Overview

June 9, 2011

UPDATE 20 October 2011:

The idea has evolved.  We are happy to announce the inauguration of the Scottish Synergy Salon.

Real Prosperity and Joined-Up Thinking… Politics should “do you”!

Dr Katherine Trebeck of Oxfam Scotland

Dr Katherine Trebeck of Oxfam Scotland

“…a diversity of individuals and organisations with a shared commitment to ensuring that Scotland’s future is socially and environmentally sustainable and prosperous”Dr Katherine Trebeck, Research & Policy, Oxfam Scotland

Profesor Linda McKie, Research Professor in Sociology, Glasgow Caledonian University

Profesor Linda McKie, Glasgow Caledonian University

“…a real opportunity to achieve joined-up governance in ways that can actively promote the health and well-being of communities”Professor Linda McKie, Professor of Sociology, Glasgow Caledonian University

Pat Kane, writer, musician, consultant and activist

Pat Kane, writer, musician, consultant and activist

“I support this group as an attempt to join up the dots across many areas of Scottish policy.”Pat Kane, writer, musician, consultant and activist

Don’t do politics?

Well, perhaps it’s because politics doesn’t do you!

This is about changing that.

The following should tell you all you need to know about the campaign.

This is the website for a campaign for a new cross-party group (CPG) in the Scottish Parliament, on “Real Prosperity and Joined-Up Thinking”.

R. Eric Swanepoel and Julia McGregor

R. Eric Swanepoel and Julia McGregor, co-originators of the campaign for a Cross-Party Group on Real Prosperity and Joined-Up Thinking

The originators are R. Eric Swanepoel (writer) and Julia McGregor (health and social care worker).

The idea of this campaign is to collect statements and notices of support from far and wide, but particularly from within Scotland, and then to send these to Members of the Scottish Parliament (MSPs) to encourage them to set up the proposed CPG.

See the latest news to stay abreast of developments.

FAQs

Also have a look at the “inspiring sites” links to get an idea of the sorts of issues the CPG might examine!

NB

  • The idea is not to burden MSPs with yet another Cross-Party Group to attend.  Rather it is, whenever possible, to bring various CPGs together on issues of common interest.
  • The CPG would not solely focus on alternative measures of economic progress. It’s also about joined-up thinking.  For example, if mental health, the legacy of abuse and poor education amongst the prison population are addressed, would this be a cost-effective way of reducing re-offending?

Please support this idea

Once you have read the above, please consider giving us a statement of support or simply letting us list you as a supporter.  The first three statements of support received are linked below.  Please note that there is no need to write as much as these supporters have – even a single sentence would be sufficient!

Additional statements of support

Statements of support received after the onset of the campaign may be found here.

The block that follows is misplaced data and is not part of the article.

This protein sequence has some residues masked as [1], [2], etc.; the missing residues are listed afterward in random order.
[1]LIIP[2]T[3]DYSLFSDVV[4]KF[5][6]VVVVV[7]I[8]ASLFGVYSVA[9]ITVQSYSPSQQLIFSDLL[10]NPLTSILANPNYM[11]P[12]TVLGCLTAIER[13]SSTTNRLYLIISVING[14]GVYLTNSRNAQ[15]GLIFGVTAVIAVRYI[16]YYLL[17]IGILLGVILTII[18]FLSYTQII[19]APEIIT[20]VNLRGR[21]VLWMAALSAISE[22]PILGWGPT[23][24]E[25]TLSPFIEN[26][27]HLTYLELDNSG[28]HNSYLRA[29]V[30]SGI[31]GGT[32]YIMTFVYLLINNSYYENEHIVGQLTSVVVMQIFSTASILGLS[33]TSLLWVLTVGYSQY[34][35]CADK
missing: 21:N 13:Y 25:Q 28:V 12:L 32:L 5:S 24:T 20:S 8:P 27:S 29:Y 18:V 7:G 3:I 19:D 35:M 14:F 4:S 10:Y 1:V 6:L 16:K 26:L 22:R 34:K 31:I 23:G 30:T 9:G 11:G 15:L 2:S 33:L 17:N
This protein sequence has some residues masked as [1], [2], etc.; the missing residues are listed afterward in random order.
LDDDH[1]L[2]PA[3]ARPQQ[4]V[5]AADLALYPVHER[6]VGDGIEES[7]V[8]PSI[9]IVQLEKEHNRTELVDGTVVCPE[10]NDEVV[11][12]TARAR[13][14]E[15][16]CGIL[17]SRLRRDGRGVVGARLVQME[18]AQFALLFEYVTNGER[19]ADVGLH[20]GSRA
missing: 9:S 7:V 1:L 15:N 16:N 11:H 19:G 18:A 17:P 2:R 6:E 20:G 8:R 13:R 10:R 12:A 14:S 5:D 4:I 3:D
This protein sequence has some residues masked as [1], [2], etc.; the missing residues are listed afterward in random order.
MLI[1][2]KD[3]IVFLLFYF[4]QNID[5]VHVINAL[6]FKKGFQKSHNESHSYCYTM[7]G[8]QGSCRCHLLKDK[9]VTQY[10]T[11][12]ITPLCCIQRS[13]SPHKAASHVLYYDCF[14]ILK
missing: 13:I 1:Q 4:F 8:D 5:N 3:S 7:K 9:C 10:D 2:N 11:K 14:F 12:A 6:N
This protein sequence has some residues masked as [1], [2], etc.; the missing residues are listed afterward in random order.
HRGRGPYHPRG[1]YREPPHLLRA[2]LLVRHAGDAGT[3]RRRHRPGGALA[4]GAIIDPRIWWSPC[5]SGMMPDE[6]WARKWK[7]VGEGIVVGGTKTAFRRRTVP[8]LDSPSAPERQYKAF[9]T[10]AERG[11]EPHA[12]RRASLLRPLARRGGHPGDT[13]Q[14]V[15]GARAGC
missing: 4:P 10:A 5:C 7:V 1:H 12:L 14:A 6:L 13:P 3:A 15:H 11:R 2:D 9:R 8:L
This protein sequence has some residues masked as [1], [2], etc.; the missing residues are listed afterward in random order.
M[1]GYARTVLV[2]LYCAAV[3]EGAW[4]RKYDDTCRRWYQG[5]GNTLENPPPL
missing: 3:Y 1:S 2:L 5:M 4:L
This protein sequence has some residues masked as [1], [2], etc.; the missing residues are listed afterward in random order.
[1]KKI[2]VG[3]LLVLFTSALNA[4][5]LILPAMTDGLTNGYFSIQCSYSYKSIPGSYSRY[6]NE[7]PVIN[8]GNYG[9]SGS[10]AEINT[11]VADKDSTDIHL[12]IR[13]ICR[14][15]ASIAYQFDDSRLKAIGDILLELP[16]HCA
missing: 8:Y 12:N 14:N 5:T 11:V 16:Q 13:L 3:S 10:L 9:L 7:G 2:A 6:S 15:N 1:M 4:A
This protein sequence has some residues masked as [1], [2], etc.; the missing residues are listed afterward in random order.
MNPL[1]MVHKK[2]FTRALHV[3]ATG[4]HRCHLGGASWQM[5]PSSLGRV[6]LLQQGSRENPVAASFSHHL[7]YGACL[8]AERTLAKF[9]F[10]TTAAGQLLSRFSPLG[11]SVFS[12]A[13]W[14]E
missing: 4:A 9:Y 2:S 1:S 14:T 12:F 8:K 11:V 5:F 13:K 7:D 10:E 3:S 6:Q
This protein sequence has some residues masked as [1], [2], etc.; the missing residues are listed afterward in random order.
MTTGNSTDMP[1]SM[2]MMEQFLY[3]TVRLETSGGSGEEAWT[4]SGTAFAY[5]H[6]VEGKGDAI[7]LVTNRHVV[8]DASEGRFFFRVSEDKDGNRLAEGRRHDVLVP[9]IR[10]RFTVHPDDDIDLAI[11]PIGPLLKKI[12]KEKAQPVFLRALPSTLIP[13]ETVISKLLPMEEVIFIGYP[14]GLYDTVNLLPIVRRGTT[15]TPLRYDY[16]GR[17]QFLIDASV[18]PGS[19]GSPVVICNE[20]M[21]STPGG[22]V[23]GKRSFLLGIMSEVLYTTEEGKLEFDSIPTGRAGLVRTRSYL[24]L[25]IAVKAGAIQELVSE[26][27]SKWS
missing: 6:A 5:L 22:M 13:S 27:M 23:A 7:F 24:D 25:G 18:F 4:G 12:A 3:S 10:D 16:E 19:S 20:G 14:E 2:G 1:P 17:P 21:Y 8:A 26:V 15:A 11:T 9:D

Support for Scottish Synergy Salon

October 26, 2011

Feel free to let us know if you support this idea.  There is no need to submit a formal statement of support or have your photograph or job title displayed. If you simply want your name listed below then please simply email Eric and make this clear in your email. We would also prefer to display the name of the district, town, city or region in which you live.

  • Jacqui Kilburn, Volunteer Manager, Edinburgh

New development: Scottish Synergy Salon

October 20, 2011

While there was considerable enthusiasm for the CPG idea outwith the Parliament, MSPs were reluctant to support it.  (A major factor is that the small size of opposition parties means that their MSPs are stretched very thin.)

Consequently, we have been thinking that an extra-parliamentary grouping, to brainstorm new ways of thinking, might be more profitable.  We have no fixed idea of how such a group might evolve, but the idea ultimately would be to find a means of reshaping politics in line with the ideas expressed on the CPG campaign website.  Meetings will involve relaxed discussions over lunch with no more than eight people present to allow all attendees to participate equally.  We aim to have a diverse group of people from various walks of life at every gathering.

The inaugural meeting  was held in Edinburgh on Sunday 23 October 2011.  Attendees included David Erdal, author of Beyond the Corporation, Humanity Working, and Mary Sharpe of Sharpe Thinking and Courting Disasters.

Attendance at the initial event was by invitation only, but in the future we may be holding regular themed meetings open to potential attendees on a first-come, first-served basis, with some advertised guests.  These may take place in other parts of Scotland.  The outcomes of meetings will be published on this website.  Watch this space for details!

Important and relevant information re revising National Performance Framework

August 31, 2011
Revising Scotland’s National Performance Framework.Briefing from Friends of the Earth Scotland, WWF Scotland, Oxfam Scotland.

Revising Scotland’s National Performance Framework.